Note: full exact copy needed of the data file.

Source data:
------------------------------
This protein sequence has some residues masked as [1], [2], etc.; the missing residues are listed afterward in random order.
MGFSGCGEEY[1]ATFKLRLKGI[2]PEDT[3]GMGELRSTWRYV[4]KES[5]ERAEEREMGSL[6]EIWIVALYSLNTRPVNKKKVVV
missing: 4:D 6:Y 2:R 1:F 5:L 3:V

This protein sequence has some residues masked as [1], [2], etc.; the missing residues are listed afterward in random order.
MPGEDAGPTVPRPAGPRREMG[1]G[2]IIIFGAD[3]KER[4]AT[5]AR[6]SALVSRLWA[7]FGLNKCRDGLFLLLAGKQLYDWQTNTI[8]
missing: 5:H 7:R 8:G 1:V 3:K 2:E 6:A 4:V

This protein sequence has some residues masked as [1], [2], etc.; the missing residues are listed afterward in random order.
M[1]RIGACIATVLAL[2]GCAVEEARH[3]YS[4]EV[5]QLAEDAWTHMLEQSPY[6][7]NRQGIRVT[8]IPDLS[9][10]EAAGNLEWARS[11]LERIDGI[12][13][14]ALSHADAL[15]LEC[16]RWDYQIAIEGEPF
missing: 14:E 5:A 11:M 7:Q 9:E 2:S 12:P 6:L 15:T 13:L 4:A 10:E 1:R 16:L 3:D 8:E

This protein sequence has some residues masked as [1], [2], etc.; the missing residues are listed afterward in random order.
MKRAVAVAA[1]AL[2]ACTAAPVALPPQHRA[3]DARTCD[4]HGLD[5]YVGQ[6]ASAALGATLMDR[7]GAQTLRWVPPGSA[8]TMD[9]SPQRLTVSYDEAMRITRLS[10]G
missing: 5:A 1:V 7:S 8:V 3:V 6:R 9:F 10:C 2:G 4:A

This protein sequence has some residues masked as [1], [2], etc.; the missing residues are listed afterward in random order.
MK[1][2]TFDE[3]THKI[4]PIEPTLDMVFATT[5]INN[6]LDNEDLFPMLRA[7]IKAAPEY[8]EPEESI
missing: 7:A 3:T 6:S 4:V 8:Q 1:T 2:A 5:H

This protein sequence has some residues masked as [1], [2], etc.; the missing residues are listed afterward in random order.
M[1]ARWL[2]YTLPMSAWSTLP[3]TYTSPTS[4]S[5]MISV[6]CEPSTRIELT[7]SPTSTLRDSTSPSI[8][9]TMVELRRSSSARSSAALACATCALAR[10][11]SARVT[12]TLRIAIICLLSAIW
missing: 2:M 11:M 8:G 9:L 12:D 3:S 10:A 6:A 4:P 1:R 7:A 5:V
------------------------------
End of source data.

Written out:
This protein sequence has some residues masked as [1], [2], etc.; the missing residues are listed afterward in random order.
MGFSGCGEEY[1]ATFKLRLKGI[2]PEDT[3]GMGELRSTWRYV[4]KES[5]ERAEEREMGSL[6]EIWIVALYSLNTRPVNKKKVVV
missing: 4:D 6:Y 2:R 1:F 5:L 3:V

This protein sequence has some residues masked as [1], [2], etc.; the missing residues are listed afterward in random order.
MPGEDAGPTVPRPAGPRREMG[1]G[2]IIIFGAD[3]KER[4]AT[5]AR[6]SALVSRLWA[7]FGLNKCRDGLFLLLAGKQLYDWQTNTI[8]
missing: 5:H 7:R 8:G 1:V 3:K 2:E 6:A 4:V

This protein sequence has some residues masked as [1], [2], etc.; the missing residues are listed afterward in random order.
M[1]RIGACIATVLAL[2]GCAVEEARH[3]YS[4]EV[5]QLAEDAWTHMLEQSPY[6][7]NRQGIRVT[8]IPDLS[9][10]EAAGNLEWARS[11]LERIDGI[12][13][14]ALSHADAL[15]LEC[16]RWDYQIAIEGEPF
missing: 14:E 5:A 11:M 7:Q 9:E 2:S 12:P 6:L 15:T 13:L 4:A 10:E 1:R 16:L 3:D 8:E

This protein sequence has some residues masked as [1], [2], etc.; the missing residues are listed afterward in random order.
MKRAVAVAA[1]AL[2]ACTAAPVALPPQHRA[3]DARTCD[4]HGLD[5]YVGQ[6]ASAALGATLMDR[7]GAQTLRWVPPGSA[8]TMD[9]SPQRLTVSYDEAMRITRLS[10]G
missing: 5:A 1:V 7:S 8:V 3:V 6:R 9:F 10:C 2:G 4:A

This protein sequence has some residues masked as [1], [2], etc.; the missing residues are listed afterward in random order.
MK[1][2]TFDE[3]THKI[4]PIEPTLDMVFATT[5]INN[6]LDNEDLFPMLRA[7]IKAAPEY[8]EPEESI
missing: 7:A 3:T 6:S 4:V 8:Q 1:T 2:A 5:H

This protein sequence has some residues masked as [1], [2], etc.; the missing residues are listed afterward in random order.
M[1]ARWL[2]YTLPMSAWSTLP[3]TYTSPTS[4]S[5]MISV[6]CEPSTRIELT[7]SPTSTLRDSTSPSI[8][9]TMVELRRSSSARSSAALACATCALAR[10][11]SARVT[12]TLRIAIICLLSAIW
missing: 2:M 11:M 8:G 9:L 12:D 3:S 10:A 6:A 4:P 1:R 7:A 5:V